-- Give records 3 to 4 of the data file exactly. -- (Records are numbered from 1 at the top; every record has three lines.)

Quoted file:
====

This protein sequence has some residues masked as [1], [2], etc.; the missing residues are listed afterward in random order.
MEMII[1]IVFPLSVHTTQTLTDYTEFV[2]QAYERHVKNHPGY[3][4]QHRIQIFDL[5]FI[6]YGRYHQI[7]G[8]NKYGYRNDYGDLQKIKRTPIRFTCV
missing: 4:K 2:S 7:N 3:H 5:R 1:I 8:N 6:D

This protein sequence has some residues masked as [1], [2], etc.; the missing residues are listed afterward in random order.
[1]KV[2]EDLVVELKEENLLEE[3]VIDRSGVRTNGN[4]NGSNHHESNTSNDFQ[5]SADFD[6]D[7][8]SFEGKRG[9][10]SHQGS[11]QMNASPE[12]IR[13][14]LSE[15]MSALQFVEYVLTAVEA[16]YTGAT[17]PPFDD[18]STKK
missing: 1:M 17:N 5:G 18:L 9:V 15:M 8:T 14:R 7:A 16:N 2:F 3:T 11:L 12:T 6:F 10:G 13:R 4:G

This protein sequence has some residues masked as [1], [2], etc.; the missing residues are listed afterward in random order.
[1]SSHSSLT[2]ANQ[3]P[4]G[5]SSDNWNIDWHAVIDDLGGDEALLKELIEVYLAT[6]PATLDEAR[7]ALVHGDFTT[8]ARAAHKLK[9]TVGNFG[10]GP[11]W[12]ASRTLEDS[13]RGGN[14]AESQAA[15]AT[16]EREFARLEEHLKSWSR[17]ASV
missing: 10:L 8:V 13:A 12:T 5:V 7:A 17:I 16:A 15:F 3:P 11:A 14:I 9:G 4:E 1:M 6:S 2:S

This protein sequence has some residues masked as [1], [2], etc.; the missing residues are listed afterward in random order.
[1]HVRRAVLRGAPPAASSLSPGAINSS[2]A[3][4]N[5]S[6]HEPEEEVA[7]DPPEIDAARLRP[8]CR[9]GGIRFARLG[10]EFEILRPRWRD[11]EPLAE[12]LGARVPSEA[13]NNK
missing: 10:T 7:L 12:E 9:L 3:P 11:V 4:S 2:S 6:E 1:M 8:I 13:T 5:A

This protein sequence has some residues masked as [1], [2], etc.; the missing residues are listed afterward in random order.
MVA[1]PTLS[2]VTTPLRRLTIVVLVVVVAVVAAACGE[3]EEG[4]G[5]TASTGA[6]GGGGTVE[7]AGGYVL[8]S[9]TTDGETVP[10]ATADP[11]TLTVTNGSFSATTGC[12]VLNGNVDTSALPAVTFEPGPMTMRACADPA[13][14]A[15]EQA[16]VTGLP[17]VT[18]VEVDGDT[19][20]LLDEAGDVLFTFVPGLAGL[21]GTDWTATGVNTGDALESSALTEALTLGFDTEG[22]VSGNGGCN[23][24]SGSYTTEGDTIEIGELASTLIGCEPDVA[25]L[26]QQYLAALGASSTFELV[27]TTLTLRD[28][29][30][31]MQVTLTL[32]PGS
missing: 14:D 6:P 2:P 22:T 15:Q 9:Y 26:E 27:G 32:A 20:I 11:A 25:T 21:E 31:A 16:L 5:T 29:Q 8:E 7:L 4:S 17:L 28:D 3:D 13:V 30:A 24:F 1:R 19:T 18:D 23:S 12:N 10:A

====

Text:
This protein sequence has some residues masked as [1], [2], etc.; the missing residues are listed afterward in random order.
[1]SSHSSLT[2]ANQ[3]P[4]G[5]SSDNWNIDWHAVIDDLGGDEALLKELIEVYLAT[6]PATLDEAR[7]ALVHGDFTT[8]ARAAHKLK[9]TVGNFG[10]GP[11]W[12]ASRTLEDS[13]RGGN[14]AESQAA[15]AT[16]EREFARLEEHLKSWSR[17]ASV
missing: 10:L 8:V 13:A 12:T 5:V 7:A 17:I 16:A 15:F 3:P 11:A 14:I 9:G 4:E 1:M 6:S 2:S

This protein sequence has some residues masked as [1], [2], etc.; the missing residues are listed afterward in random order.
[1]HVRRAVLRGAPPAASSLSPGAINSS[2]A[3][4]N[5]S[6]HEPEEEVA[7]DPPEIDAARLRP[8]CR[9]GGIRFARLG[10]EFEILRPRWRD[11]EPLAE[12]LGARVPSEA[13]NNK
missing: 10:T 7:L 12:E 9:L 3:P 11:V 4:S 2:S 6:E 1:M 8:I 13:T 5:A